To the Wonder Movie Review

It’s a lot like love. Just a lot more boring.

Renowned filmmaker Terrence Malick returns to the cinema this week with To the Wonder, a meditation on the ins and outs of love. Though his meditation ends up as more of a nap.

Marina (Olga Kurylenko) and Neil (Ben Affleck) meet in France and fall in love. She’s raising a 10-year-old daughter, he’s got a job back in the United States. After a romantic tryst to the island of Mont St. Michel, Neil takes Marina and her daughter back with him to Oklahoma so they can live and begin a life together.

The sweet time in France becomes a fleeting memory for the couple as they quickly grow apart. Neil becomes consumed with work while Marina feels increasingly isolated and alone in a strange land. She eventually turns to Father Quintana (Javier Bardem) a fellow European exile who’s experiencing a crisis of faith that’s affecting his vocation.

Their connection does little to ease either of their concerns. Quintana becomes further disillusioned while Neil and Marina grow further apart. When her visa runs out, Marina returns to France with her daughter while Neil finds solace in his childhood friend, Jane (Rachel McAdams).

Apart, things do not improve for either Neil or Marina. Marina is lost in Europe as her daughter’s father claims custody and she has trouble finding work. Neil feels even less of a connection with Jane than he did Marina and he considers reconciling with his former love.

It’s a somewhat conventional story of love, relationships and the end of both that we’ve seen dozens of times before, but the storytelling is far from conventional. Presented as something like a memory, the characters tell the story in a dearth of voiceovers as the camera sweeps them into a dream-like presentation where we cycle through key moments in their relationships without ever settling in one point for more than a fleeting glimpse.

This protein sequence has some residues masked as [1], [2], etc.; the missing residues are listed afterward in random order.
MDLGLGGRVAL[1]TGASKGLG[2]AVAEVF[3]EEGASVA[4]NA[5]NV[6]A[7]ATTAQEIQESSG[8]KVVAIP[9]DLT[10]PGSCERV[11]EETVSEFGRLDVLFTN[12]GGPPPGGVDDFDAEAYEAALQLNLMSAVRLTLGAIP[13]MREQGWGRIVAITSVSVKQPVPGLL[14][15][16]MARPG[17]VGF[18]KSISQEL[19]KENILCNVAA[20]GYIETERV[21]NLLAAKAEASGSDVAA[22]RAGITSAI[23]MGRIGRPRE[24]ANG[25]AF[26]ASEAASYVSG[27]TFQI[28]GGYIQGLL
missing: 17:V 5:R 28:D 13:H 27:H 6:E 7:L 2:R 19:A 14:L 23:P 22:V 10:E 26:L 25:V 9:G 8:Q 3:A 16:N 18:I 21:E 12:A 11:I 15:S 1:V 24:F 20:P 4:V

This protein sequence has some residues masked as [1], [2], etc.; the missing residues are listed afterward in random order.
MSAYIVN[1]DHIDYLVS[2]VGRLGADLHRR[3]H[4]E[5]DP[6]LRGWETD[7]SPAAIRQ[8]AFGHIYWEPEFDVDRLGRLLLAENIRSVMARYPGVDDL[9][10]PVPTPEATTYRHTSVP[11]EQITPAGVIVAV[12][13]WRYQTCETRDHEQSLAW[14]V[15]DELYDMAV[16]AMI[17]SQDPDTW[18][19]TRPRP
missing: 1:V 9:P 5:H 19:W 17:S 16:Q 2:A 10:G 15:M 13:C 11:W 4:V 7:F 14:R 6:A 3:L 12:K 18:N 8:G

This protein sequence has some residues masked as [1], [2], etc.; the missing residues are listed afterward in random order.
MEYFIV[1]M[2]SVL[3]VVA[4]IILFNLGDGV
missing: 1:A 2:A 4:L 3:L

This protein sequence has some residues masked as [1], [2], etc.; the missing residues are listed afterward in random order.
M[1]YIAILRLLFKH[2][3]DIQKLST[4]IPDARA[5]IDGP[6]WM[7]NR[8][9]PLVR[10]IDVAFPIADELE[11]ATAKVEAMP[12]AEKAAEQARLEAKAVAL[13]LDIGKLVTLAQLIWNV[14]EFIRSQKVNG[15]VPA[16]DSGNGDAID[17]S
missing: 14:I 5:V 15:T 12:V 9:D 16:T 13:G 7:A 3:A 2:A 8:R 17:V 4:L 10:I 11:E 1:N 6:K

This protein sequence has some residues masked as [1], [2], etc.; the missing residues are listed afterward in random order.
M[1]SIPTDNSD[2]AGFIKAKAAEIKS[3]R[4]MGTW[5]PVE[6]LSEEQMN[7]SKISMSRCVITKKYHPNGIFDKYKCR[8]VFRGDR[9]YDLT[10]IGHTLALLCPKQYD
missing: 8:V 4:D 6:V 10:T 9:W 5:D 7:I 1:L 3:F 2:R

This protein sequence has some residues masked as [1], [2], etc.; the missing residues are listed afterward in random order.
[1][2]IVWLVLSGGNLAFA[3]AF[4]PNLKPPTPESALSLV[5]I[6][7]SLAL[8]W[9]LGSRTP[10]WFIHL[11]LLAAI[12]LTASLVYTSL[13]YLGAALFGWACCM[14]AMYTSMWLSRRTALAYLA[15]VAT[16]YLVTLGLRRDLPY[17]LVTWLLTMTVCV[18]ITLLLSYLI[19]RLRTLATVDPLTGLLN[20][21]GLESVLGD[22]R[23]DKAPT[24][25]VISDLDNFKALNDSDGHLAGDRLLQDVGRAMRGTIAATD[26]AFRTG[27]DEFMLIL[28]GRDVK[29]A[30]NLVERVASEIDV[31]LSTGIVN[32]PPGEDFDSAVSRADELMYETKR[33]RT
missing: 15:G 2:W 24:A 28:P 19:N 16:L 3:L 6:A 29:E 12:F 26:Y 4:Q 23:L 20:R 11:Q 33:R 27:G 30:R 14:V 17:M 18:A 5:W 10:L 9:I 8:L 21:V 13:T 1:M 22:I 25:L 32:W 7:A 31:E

It’s an interesting idea, to examine a love affair the way it seems best and the way it seems worst: In how we remember it. The problem with such an exercise is that, much like remembering an event, it just isn’t quite as exciting as when you live through it and the film dully floats in that world of memory without any semblance of a driving plot.

It’s as though we just watched a film about a love affair gone wrong and are describing it to somebody who hadn’t seen it. “There was this part where they went to an island.” “There was that part where Rachel McAdams recoiled from Ben Affleck.” “There was that part where Javier Bardem visited the guy with the weird teeth.”

Except that’s the movie. It’s not our recollection of the movie. It is the movie. A drift through those parts without anything to connect them except an incessant voiceover from the four main characters. A voiceover in the past tense as we watch a story in real time told to us in past-time. It’s meant to give it weight – as though we are living out our own memories through this character, but instead it just weighs the film down as it can’t get out of its own way.

Where the film does succeed is in its sumptuous visuals. Malick’s dream-like storytelling method lends itself to an almost mystical visual style. Malick’s camera sweeps through cutout suburbia of Oklahoma in a way that makes track homes and vacant lots explode through the screen like a bombastic work of art. There simply won’t be a more beautiful film to look at with more stunning visuals all year.

But this film never becomes more than its visuals. While its hypnotic in the way it’s structured and stunningly presented, it doesn’t have much to say outside of people recoiling following an embrace and various subplots that aren’t explored or connected in any way to the main story. Those are the biggest takeaways from the actual substance of this film, and that’s a major problem.

There’s no grand statement here. No insight into the vastness and depth of love. Instead, it’s just a portrait of relationships inhabited by cold and unlikable characters who have no choice but to drift apart, and it’s hard to deride anything from something that cold and distant.

It ends up a beautiful vision that doesn’t have much below its exterior. It looks so wonderful, but once the initial stun of the its style wears away, it’s just an empty film delivered in a gorgeous package.

Like a torrid love affair you instantly regret.